Learning to do Body work

Discussion in 'Shop Talk' started by Ana Bluebird, Jul 1, 2006.

  1. Ana Bluebird

    Ana Bluebird Well-Known Member Supporter

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    I've been offered this really cool old VW van, nice on the inside---done up like for camping, nice motor, nice interior, but the exterior is pretty rough---cancer, rust, bad paint, broken windows. I wouldn't be able to afford to pay someone to do body work on it, so I'm wondering how hard is it to learn to do the necessary work to put it in decent shape---not professional, but okay. What you think? Can I do it?
     
  2. suitcase_sally

    suitcase_sally Well-Known Member Supporter

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    What skills do you have? Can you weld sheet metal? What tools do you have? Do you have access to a junk yard?
     

  3. ninny

    ninny Well-Known Member

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    There are actually videos that you can buy online that show the basics of body working. You need some basic tools also. You might even be able to check out a video at your local library or maybe they can get you one.
    It's not as easy as it looks so be prepared to spend some time.
     
  4. seedspreader

    seedspreader AFKA ZealYouthGuy

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    Good body work is an art that relies on touch and sight as much as knowledge.
     
  5. agmantoo

    agmantoo agmantoo Supporter

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    Of all the trades that I have attempted doing, body work has been the most challenging. I have salvaged a number of "totaled" vehicles but I have never been very proud of the sheet metal repairs. I have installed rear clips and I have replaced door and roof skins. I have never satisfactorily, to me, reworked a quarter panel or a roof. My best cosmetic results are when I replace the panel as compared to reworking same. Ripples and dings in quarter panels are darn difficult to remove. If you are going to do a lot of body filler repairs use the filler for boats, it is water proof and minimizes the rusting and subsequent failing out typical of Bondo that was applied under questionable conditions.
     
  6. Ross

    Ross Moderator Staff Member Supporter

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    Can you do it? Well yeah even just pop riveting on sheet metal and slopping on Bondo is fairly easy. Real question is "should you do it" and I'd have someone who knows vehicles well check the body carefullu. It is a unibody design so it needs enough there to act as the frame. I'd almost rather have a good stripped out van (body wise) and add on the camper stuff, engine, tranny, etc. I've done a body off rebuild on a Jeep J20 and various minor to pretty major body repairs. They work well, but its still a pain.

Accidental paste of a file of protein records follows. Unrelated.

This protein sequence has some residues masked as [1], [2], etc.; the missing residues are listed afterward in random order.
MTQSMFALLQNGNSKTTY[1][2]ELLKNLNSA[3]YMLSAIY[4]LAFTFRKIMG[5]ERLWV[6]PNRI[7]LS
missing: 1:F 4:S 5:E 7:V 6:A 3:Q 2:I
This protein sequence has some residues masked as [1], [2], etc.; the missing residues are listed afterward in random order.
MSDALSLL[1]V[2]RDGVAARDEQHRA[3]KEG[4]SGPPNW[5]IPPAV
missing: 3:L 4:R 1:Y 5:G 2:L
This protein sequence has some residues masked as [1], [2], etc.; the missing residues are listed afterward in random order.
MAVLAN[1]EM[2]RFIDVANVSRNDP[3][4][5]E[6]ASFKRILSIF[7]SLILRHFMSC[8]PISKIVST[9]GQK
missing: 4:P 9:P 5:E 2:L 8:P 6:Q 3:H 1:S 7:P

7. danb98577

    danb98577 Well-Known Member

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    Next time you get by the grocery or bookstore pick up a copy of a magazine called Hot VWs and Dune Buggies. Yes, I know it sounds ridiculous, but the parts ads are well worth the price of admission-lots of sheet metal replacement parts, trim, etc. Some of the suppliers are well priced too. Makes for good "daydream" reading. Good luck with the bus!!
     
  8. kmaproperties

    kmaproperties Well-Known Member

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    there are places on line and bodyshop supply houses that sell pieces like wheel well edges which you can pop rivet on and blend in with fillers. almost any part that normally rust out is available in a repair version. Cheaper than replacing a whole fender or quarter panel.
     
  9. Ana Bluebird

    Ana Bluebird Well-Known Member Supporter

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    Thanks so much for all the ideas---you folks are great. I think we're much better at mechanics than we'd be at bodywork, so maybe I'll pass on this unless I want to spend the winter working in the garage, huch? Maybe some day I'll want to take on a project like this, but just too busy now. Thanks again!